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Valley Fire evacuees struggle to find shelter, information

People who had to pack up and get out of the area as flames raced towards their homes spoke with News 8 on Sunday.

SAN DIEGO COUNTY, Calif. — Evacuees from the Valley Fire in Japatul Valley near Alpine had been through a lot in 24 hours as of Sunday evening. People who had to pack up and get out of the area as flames raced towards their homes spoke with News 8.

“It’s scary,” said Tim Townsley, a Jamul resident. "It was scary watching it coming at me for sure.” 

Sunday was a tense time for Townsley who pointed out his home near the raging Valley Fire. 

“There's our little white house there,” he said.  

The Jamul resident lives on Montiel Truck Trail that’s closed off. He said his neighbors lost their homes. 

"I can look at it and tell you there are houses that are missing right now,” Townsley said. “There are houses that aren’t there anymore.”  

The fire burned down Teri Gray’s friend’s homes too. 

"It’s a lot bigger and closer, and I’ve had a few friends lose their homes already,” said Gray, a Jamul resident since 2003  

Not wasting time, she loaded up her belongings on Lyons Valley Road on Sunday.  

“I’m just packing my two cars out here,” she said.  

She said no power, no water, and no internet were huge challenges for residents in dire need of fire info. 

“That bothers me probably the most that they turn our electricity off and we have no way to defend ourselves," Gray said.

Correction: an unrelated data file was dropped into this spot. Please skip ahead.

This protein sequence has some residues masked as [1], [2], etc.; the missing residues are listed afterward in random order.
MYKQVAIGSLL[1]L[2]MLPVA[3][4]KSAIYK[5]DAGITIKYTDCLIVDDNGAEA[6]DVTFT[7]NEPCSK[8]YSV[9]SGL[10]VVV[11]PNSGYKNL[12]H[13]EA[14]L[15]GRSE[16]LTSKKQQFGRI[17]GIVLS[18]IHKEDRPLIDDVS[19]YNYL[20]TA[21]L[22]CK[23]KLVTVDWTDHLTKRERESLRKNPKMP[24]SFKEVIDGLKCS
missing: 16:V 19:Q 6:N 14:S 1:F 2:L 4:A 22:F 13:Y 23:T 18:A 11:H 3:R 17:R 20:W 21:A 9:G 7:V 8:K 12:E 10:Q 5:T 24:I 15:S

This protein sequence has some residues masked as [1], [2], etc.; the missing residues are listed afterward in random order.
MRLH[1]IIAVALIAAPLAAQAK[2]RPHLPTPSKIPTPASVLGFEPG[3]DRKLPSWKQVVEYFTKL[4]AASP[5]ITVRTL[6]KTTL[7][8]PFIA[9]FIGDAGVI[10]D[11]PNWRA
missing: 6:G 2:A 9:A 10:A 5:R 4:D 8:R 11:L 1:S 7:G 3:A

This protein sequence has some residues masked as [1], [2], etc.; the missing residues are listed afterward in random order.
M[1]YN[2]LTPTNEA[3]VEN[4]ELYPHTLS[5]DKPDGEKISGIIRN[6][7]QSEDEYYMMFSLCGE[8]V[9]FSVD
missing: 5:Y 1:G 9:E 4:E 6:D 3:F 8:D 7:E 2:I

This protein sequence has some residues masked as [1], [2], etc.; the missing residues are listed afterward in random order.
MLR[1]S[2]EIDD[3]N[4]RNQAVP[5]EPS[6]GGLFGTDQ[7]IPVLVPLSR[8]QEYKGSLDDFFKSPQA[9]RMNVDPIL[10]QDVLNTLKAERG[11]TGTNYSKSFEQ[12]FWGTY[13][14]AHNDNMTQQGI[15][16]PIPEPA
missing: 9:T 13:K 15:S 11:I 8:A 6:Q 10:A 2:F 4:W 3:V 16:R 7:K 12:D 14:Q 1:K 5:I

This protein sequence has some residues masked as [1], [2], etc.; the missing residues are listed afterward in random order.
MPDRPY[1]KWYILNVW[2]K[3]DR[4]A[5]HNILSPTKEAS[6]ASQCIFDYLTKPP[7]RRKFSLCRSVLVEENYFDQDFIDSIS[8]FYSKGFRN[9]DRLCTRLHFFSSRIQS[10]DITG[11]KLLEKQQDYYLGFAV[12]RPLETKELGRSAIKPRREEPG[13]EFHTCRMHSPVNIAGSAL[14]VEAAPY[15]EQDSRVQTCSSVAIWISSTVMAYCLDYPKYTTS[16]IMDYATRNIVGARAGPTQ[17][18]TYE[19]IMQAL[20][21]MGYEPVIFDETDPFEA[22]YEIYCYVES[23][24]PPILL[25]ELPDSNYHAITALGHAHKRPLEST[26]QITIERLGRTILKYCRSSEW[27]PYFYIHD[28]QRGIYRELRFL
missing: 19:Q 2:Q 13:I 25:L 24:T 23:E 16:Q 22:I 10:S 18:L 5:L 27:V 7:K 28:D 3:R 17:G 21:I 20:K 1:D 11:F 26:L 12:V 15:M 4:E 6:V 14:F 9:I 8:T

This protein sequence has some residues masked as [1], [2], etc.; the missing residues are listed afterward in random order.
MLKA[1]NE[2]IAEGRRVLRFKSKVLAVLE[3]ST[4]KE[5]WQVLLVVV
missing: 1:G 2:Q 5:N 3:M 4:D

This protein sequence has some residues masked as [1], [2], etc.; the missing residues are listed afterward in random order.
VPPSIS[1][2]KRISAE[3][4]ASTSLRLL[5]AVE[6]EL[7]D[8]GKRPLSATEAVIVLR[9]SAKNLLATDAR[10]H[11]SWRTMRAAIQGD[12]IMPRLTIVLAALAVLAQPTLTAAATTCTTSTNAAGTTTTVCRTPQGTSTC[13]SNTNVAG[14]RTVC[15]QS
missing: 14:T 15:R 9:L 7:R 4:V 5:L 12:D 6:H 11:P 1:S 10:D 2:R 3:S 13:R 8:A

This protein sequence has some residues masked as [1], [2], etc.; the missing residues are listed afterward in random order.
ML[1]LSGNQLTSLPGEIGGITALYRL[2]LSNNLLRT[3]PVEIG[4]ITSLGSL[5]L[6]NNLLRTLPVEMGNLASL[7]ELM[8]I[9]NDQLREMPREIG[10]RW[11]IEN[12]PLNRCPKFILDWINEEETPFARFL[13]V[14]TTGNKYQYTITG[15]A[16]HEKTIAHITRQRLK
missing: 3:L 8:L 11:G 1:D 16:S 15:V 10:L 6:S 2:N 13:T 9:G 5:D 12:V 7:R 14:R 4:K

With evacuation orders at Honey Springs Road, CHP stopped traffic at Skyline Truck Trail and Lyons Valley blocking Jamie Lafortune from getting in. 

“[I] have my horse trailer ready to take any animals,” said Lafortune who runs Jamul Feed & Supply and wanted to supply food and water to overheated animals. “I saved sheep. I’ve saved dogs and goats. I’ve been at it since yesterday. I actually slept outside because it’s been so hot.”  

There was no sleeping in school gymnasiums as in past fires due to the COVID-19 pandemic. 

“It would be much safer to put these families in a hotel then to set up gymnasium type shelters,” said Dave Maloney, a senior disaster manager with the American Red Cross.  

At Steele Canyon High School, evacuees like Cheryl Reiff said they needed a place for their pets. 

"First I packed up the cats because the hardest to round up,” she said.  

Townsley and his wife planned to sleep in a trailer with no air conditioning at the high school Sunday.  

“When it started marching up the big hill right there and it was like four tornadoes of fire,” he said. “I was like, ‘I don’t have a chance with this thing. I’m out of my element.’” 

RELATED: Valley Fire latest updates, multiple structures destroyed